MANTECA’S AIRPORT COURT and Haven Acres Marina in Lathrop remained under evacuation orders Tuesday as the rain-swollen San Joaquin River continued to threaten properties in the area, the San Joaquin County Sheriff’s Office said.

An evacuation warning was first issued Thursday afternoon for Airport Court, which lies along the river in southern San Joaquin County. The river reached flood stage of 29 feet at about 5 a.m. Friday.

The warning is “more of a precaution than anything,” said Heather Brent, a sheriff’s spokesperson, on Friday.

Seeping water from the San Joaquin River reaches the doorstep of Haven Acres Bar and Grill, a restaurant at Haven Acres Marina in Lathrop on March 21, 2023. (Harika Maddala/Bay City News/Catchlight Local)

But National Weather Service data showed that the river slowly rose throughout the day, and as it did so the warning for Airport Court and Haven Acres was elevated to a full blown evacuation order at 5 p.m. Saturday, when water began to seep through the base of the levee.

Despite the deteriorating situation, some residents in the areas chose to remain in their homes as surrounding streets became submerged by the seeping river. “Evacuation orders are still in place for both locations,” Brent said on Tuesday. “But we cannot force them to evacuate.”

The San Joaquin County Office of Emergency Services has established an evacuation center at the Manteca Senior Center at 295 Cherry Ln., Manteca.

‘This is our stuff’

Trorina Sparks, 64, and her husband have lived in their home on Airport Way for 22 years and had been preparing for an event like this for two months, around the time when the first round of atmospheric river storms hit Northern California.

Residents frequently check the height of the water on the river on the website of the California Department of Water Resources, California Data Exchange Center. There, they can see a chart of the water level on the San Joaquin River at Vernalis.

“We got to know what’s going on,” Sparks said. “Because this is our house. This is our stuff.”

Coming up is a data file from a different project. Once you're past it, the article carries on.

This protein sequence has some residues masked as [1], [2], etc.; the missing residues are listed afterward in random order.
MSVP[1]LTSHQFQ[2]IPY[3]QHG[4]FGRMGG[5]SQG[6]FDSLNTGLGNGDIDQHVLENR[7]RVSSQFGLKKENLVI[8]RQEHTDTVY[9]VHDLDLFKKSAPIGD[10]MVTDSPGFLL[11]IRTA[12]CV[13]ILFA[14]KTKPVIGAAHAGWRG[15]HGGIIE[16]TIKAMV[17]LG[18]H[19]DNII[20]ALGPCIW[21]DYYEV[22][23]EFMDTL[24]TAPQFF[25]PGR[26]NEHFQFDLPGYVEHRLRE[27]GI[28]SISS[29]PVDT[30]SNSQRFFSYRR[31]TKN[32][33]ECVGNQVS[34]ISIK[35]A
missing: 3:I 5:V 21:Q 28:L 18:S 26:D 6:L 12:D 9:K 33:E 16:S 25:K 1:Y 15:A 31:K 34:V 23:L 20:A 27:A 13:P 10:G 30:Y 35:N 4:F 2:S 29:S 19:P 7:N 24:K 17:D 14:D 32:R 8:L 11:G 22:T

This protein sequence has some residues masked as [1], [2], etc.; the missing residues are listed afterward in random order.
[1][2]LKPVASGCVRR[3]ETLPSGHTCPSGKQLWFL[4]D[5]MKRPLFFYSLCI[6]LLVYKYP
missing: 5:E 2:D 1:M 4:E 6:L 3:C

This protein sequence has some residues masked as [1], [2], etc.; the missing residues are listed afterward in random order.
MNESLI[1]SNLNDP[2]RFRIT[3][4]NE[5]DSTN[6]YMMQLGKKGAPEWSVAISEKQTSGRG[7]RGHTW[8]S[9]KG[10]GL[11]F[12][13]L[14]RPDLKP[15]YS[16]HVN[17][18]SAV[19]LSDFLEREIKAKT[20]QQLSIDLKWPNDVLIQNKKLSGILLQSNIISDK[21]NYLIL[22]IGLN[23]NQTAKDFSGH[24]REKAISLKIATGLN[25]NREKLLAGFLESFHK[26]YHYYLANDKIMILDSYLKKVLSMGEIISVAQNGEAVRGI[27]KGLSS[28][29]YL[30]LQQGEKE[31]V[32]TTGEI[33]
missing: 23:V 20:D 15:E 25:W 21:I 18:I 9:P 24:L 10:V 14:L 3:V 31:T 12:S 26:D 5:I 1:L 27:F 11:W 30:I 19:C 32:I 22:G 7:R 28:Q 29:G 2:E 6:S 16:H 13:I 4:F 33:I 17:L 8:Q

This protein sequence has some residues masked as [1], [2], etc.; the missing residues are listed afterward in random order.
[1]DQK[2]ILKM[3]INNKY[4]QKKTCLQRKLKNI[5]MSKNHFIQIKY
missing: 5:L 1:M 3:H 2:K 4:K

They and some others said they cannot wait for authorities to tell them what is going on. The couple knew at 11:45 a.m. Friday that the river was at 29.16 feet.

Craig Rice pushes his motorboat into the floodwater as he takes alcohol and other supplies back home on Airport Way in Manteca on March 17, 2023. (Harika Maddala/Bay City News/Catchlight Local)

Sheriff’s officials took further precautions Friday, closing part of the San Joaquin River to recreational boat traffic.

“The releases of water upriver, combined with heavy rains, have caused the rivers and sloughs in the south Delta to reach extremely high levels on surrounding levees,” sheriff’s officials said in a Facebook post Friday. “Wakes from boats at high tides, could pose a risk to levee stability in some areas.”

Weather officials warned the risk of levee water seepage increases at 26 feet, and the area threatened by seepage increases as the river rises.

Mobile homes are stranded in the floodwaters at Haven Acres Marina in Lathrop on Tuesday. The mobile home park was issued an evacuation order earlier on March 18, but some residents have chosen to remain behind. (Harika Maddala/Bay City News/Catchlight Local)

“Yeah, we’re gonna be dealing with water for a while,” Sparks said. “And then what happens is mosquitoes and all that kind of crazy stuff.”

A new storm system brought more rain and high winds to the Bay Area on Tuesday. Water levels on the San Joaquin River sat at 20.26 feet near Mossdale and at 29.39 feet near Vernalis, as of 3 p.m. Tuesday, according to the California Department of Water Resources.

Harika Maddala is a photojournalist based in Stockton covering San Joaquin County for Bay City News Foundation and its nonprofit news site Local News Matters. They are a Report for America corps member and a CatchLight Local Fellow.

Keith Burbank is currently a fulltime reporter covering Alameda County and Oakland news for Bay City News. He has also worked on the Data Points project for Local News Matters, finding trends and stories about the region through data. In 2019, he was a California Fellow at the USC Annenberg Center for Health Journalism, producing a series about homeless deaths in Santa Clara County. He worked as a swing shift editor for the newswire for several years as well. Outside of journalism, Keith enjoys computer programming, math, economics and music.